Earth from Passchendaele is to form part of an innovative artwork to commemorate the 100th anniversary of the end of the First World War which goes on display at Ripon Cathedral from October 3.
The large-scale artwork, ‘Fields of Mud, Seeds of Hope’, is being created using wet soil from one of the largest British military camps of the time, based in Ripon, mixed with earth from Passchendaele. Gradually as the soil dries out, cracks will begin to appear revealing five battle weary soldiers returning from the front and deep within the piece, millions of poppy seeds lay dormant, representing hope and the resilience of life.
Cathedrals and churches across the diocese are building up preparations to mark the Armistice centenary, the 100th anniversary of the end of the First World War, the ‘war to end all wars’, as it was optimistically known at the time. Halifax Minster has had demonstrations and exhibitions of sewing on the front line, Bradford Cathedral has restored its WW1 bells, and there are many more events over the next two months.
‘Fields of Mud, Seeds of Hope’ at Ripon Cathedral is a nine metre long installation and is being installed in the north aisle of the Cathedral. As the mud dries it changes colour, gradually cracks and over a period.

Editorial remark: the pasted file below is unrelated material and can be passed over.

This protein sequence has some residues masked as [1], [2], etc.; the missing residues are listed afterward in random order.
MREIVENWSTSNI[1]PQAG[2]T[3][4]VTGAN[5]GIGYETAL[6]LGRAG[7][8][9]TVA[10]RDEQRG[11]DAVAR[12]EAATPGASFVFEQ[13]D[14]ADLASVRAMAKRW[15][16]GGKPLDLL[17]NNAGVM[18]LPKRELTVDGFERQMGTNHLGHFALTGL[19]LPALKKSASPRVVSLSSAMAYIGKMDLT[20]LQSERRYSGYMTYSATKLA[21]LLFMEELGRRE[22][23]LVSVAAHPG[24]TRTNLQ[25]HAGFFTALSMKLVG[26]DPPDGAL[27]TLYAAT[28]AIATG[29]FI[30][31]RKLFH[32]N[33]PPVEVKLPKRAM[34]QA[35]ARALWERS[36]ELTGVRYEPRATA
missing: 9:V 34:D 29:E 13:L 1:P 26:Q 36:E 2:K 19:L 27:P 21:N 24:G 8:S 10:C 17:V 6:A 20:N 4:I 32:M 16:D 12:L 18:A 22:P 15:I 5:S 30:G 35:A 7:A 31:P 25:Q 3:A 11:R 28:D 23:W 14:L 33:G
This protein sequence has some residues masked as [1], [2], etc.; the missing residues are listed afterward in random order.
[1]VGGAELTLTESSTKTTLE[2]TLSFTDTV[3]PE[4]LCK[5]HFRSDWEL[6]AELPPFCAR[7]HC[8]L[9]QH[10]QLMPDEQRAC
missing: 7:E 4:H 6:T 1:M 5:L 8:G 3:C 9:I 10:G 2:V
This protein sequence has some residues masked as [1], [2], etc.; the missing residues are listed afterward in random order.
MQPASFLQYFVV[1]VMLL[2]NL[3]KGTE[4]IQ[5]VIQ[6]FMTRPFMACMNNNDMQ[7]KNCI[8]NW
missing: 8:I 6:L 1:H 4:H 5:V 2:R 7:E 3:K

Evensong at 6pm on Wednesday October 3 sees the start of the cathedral’s commemorative programme marking the end of the First World War. The installation will then run until November 14.
When the piece is decommissioned, segments of the soil will be made available for people to plant in gardens or to incorporate into other remembrance artworks so that the legacy of the work can continue.
The installation has been created by Ripon artists, Dan Metcalfe, Jeanne Mundy and Joe Priestley with support from local councillors and businesses.
Mr Metcalfe (pictured) said: “We have used mud, something very familiar to so many World War 1 soldiers and deeply symbolic of struggle and sacrifice, and sought to form it into an artwork that looks to the future and has hope at its core.”